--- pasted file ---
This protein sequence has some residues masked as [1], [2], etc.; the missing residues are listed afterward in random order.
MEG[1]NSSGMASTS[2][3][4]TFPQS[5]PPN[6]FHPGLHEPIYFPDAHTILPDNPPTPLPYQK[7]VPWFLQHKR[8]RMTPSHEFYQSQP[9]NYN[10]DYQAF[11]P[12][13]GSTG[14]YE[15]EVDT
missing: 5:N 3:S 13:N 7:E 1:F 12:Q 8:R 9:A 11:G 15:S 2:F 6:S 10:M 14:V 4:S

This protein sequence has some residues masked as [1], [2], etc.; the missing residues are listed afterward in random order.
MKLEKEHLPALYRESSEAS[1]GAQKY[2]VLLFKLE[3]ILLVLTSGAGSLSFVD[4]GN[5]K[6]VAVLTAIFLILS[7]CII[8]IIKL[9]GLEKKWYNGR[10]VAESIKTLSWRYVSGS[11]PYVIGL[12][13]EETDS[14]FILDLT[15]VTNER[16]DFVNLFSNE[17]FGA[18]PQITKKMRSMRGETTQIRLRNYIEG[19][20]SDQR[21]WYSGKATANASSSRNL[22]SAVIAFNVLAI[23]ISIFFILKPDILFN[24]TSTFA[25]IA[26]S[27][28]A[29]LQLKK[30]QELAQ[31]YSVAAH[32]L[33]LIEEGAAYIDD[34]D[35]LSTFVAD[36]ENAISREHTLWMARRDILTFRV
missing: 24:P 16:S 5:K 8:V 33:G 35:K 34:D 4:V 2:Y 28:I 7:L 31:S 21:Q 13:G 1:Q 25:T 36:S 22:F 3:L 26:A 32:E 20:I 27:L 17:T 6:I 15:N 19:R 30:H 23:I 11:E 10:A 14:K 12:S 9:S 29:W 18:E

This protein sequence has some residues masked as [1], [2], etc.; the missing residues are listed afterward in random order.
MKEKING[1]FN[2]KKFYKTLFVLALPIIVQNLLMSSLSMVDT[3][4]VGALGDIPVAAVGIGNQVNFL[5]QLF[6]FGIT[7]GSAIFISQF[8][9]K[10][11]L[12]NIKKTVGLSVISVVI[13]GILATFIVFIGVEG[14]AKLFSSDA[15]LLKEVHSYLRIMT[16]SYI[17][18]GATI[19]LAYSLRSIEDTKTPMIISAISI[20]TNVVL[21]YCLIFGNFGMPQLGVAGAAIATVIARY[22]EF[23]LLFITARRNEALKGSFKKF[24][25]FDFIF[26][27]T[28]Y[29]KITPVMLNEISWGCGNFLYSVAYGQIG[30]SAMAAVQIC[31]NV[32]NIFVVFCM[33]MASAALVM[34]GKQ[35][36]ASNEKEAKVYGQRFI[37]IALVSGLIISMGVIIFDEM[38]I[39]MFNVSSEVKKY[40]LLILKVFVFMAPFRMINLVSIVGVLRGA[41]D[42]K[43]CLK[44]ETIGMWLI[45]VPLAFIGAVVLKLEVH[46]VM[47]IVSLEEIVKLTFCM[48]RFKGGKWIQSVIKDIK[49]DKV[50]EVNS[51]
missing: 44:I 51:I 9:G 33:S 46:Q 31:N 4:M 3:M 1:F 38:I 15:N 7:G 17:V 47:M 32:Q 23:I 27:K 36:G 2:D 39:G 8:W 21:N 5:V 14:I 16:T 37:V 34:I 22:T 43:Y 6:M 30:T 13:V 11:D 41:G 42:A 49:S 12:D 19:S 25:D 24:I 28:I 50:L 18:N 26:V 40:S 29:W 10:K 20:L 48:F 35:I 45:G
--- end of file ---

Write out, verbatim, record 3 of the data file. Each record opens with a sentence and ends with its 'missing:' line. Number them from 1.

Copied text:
This protein sequence has some residues masked as [1], [2], etc.; the missing residues are listed afterward in random order.
MKEKING[1]FN[2]KKFYKTLFVLALPIIVQNLLMSSLSMVDT[3][4]VGALGDIPVAAVGIGNQVNFL[5]QLF[6]FGIT[7]GSAIFISQF[8][9]K[10][11]L[12]NIKKTVGLSVISVVI[13]GILATFIVFIGVEG[14]AKLFSSDA[15]LLKEVHSYLRIMT[16]SYI[17][18]GATI[19]LAYSLRSIEDTKTPMIISAISI[20]TNVVL[21]YCLIFGNFGMPQLGVAGAAIATVIARY[22]EF[23]LLFITARRNEALKGSFKKF[24][25]FDFIF[26][27]T[28]Y[29]KITPVMLNEISWGCGNFLYSVAYGQIG[30]SAMAAVQIC[31]NV[32]NIFVVFCM[33]MASAALVM[34]GKQ[35][36]ASNEKEAKVYGQRFI[37]IALVSGLIISMGVIIFDEM[38]I[39]MFNVSSEVKKY[40]LLILKVFVFMAPFRMINLVSIVGVLRGA[41]D[42]K[43]CLK[44]ETIGMWLI[45]VPLAFIGAVVLKLEVH[46]VM[47]IVSLEEIVKLTFCM[48]RFKGGKWIQSVIKDIK[49]DKV[50]EVNS[51]
missing: 44:I 51:I 9:G 33:S 46:Q 31:N 4:M 3:M 1:F 38:I 15:N 7:G 17:V 47:M 32:Q 23:I 27:K 36:G 2:D 39:G 8:W 21:N 5:V 14:I 16:T 37:V 34:I 22:T 43:Y 6:M 30:T 13:V 11:D 41:G 42:A 49:S 12:D 19:S 25:D 24:I 28:I 50:L 18:N 26:V 40:S 29:W 10:K 20:L 48:F 35:I 45:G